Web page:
WASHINGTON D.C., Mar 22, 2010 – The National Retail Federation (NRF) and eBay with a tie in from the FBI, form partnership to fight organized retail crime.
This new partnership provides for greater information sharing to target ORC investigations which would further support the investigative efforts of federal, state, and local law enforcement working in partnership with LP professionals.
“NRF has done a great job of shining a spotlight on the issue of organized retail crime, but retailers cannot fight this problem alone,” said Paul Jones, Global Director of Asset Protection, eBay. “Through this partnership, NRF and eBay are putting criminals on notice that they will no longer be able to steal from retailers and abuse the online marketplace for profit.”
The partnership is taking a multi-tiered approach to organized crime. The groups have agreed to:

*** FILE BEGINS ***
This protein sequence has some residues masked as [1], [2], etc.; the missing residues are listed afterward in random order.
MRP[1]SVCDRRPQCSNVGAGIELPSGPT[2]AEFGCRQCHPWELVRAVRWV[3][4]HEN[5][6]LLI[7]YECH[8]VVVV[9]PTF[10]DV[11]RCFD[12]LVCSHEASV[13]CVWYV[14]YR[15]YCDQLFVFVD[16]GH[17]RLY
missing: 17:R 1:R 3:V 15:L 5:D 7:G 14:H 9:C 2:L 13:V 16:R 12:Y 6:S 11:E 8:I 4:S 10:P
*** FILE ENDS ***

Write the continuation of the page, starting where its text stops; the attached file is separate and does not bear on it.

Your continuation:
Bring together a core group of NRF retail members and representatives of eBay on a regular basis to discuss organized retail crime, brainstorm best practices to prevent it, and take steps to eradicate the activity.
Identify ways to leverage new technology, including NRF’s LERPnet and eBay’s PROACT programs, to further assist law enforcement in identifying and tracking organized retail crime rings.
Collaborate with the FBI to help identify crime rings that have been responsible for stealing merchandise in bulk.
Work together on legislation to enhance Federal law enforcement resources to combat organized retail crime and punish major offenders through enhanced criminal penalties.
“eBay has invested in a number of new resources and is making tremendous strides assisting retailers and law enforcement with tracking illegal behavior,” said Joe LaRocca, Senior Asset Protection Advisor, NRF. “The partnership between NRF and eBay will create standards and best practices to stop criminals from fencing their stolen goods.”
Organized retail crime has long been an issue plaguing both retailers and secondary marketplaces. In an NRF survey conducted in 2009, 92 percent of retailers said they were victimized by organized retail crime within the past year, and nearly three-fourths (73%) also reported the level of organized retail crime activity had increased.